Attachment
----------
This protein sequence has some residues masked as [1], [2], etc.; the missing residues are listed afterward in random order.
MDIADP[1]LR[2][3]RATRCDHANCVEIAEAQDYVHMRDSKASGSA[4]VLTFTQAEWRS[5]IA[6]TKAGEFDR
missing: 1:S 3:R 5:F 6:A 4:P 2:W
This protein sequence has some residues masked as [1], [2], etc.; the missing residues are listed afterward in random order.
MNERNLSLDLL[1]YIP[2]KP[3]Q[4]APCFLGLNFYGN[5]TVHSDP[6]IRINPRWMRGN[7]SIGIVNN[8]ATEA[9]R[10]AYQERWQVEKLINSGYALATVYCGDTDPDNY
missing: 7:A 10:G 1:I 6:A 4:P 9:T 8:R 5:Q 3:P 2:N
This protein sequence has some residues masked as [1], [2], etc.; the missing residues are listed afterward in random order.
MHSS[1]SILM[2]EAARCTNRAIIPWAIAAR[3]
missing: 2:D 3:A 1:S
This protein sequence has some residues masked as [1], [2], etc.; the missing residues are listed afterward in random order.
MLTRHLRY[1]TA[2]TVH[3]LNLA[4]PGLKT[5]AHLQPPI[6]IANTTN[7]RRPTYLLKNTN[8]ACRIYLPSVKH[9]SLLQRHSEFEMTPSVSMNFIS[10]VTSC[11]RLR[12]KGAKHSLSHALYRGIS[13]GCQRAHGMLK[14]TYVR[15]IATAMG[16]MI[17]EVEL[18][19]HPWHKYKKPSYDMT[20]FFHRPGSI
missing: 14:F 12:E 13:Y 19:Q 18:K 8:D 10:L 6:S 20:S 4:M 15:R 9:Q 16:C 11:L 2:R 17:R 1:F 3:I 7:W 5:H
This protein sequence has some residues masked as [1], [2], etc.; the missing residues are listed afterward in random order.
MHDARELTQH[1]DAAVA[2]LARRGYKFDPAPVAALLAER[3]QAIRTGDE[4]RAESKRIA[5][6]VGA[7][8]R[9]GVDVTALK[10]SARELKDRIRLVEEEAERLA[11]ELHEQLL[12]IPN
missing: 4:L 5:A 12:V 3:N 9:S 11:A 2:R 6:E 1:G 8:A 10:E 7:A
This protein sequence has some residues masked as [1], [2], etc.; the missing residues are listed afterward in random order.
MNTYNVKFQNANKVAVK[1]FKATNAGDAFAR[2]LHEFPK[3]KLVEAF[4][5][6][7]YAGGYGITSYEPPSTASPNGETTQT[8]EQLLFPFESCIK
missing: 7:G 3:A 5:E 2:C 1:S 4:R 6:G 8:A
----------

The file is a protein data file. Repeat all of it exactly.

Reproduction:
This protein sequence has some residues masked as [1], [2], etc.; the missing residues are listed afterward in random order.
MDIADP[1]LR[2][3]RATRCDHANCVEIAEAQDYVHMRDSKASGSA[4]VLTFTQAEWRS[5]IA[6]TKAGEFDR
missing: 1:S 3:R 5:F 6:A 4:P 2:W
This protein sequence has some residues masked as [1], [2], etc.; the missing residues are listed afterward in random order.
MNERNLSLDLL[1]YIP[2]KP[3]Q[4]APCFLGLNFYGN[5]TVHSDP[6]IRINPRWMRGN[7]SIGIVNN[8]ATEA[9]R[10]AYQERWQVEKLINSGYALATVYCGDTDPDNY
missing: 7:A 10:G 1:I 6:A 4:P 9:T 8:R 5:Q 3:P 2:N
This protein sequence has some residues masked as [1], [2], etc.; the missing residues are listed afterward in random order.
MHSS[1]SILM[2]EAARCTNRAIIPWAIAAR[3]
missing: 2:D 3:A 1:S
This protein sequence has some residues masked as [1], [2], etc.; the missing residues are listed afterward in random order.
MLTRHLRY[1]TA[2]TVH[3]LNLA[4]PGLKT[5]AHLQPPI[6]IANTTN[7]RRPTYLLKNTN[8]ACRIYLPSVKH[9]SLLQRHSEFEMTPSVSMNFIS[10]VTSC[11]RLR[12]KGAKHSLSHALYRGIS[13]GCQRAHGMLK[14]TYVR[15]IATAMG[16]MI[17]EVEL[18][19]HPWHKYKKPSYDMT[20]FFHRPGSI
missing: 14:F 12:E 13:Y 19:Q 18:K 8:D 10:L 6:S 20:S 4:M 15:R 9:Q 16:C 11:L 2:R 17:R 1:F 3:I 7:W 5:H
This protein sequence has some residues masked as [1], [2], etc.; the missing residues are listed afterward in random order.
MHDARELTQH[1]DAAVA[2]LARRGYKFDPAPVAALLAER[3]QAIRTGDE[4]RAESKRIA[5][6]VGA[7][8]R[9]GVDVTALK[10]SARELKDRIRLVEEEAERLA[11]ELHEQLL[12]IPN
missing: 4:L 5:A 12:V 3:N 9:S 11:A 2:R 6:E 1:G 8:A 10:E 7:A
This protein sequence has some residues masked as [1], [2], etc.; the missing residues are listed afterward in random order.
MNTYNVKFQNANKVAVK[1]FKATNAGDAFAR[2]LHEFPK[3]KLVEAF[4][5][6][7]YAGGYGITSYEPPSTASPNGETTQT[8]EQLLFPFESCIK
missing: 7:G 3:A 5:E 2:C 1:S 4:R 6:G 8:A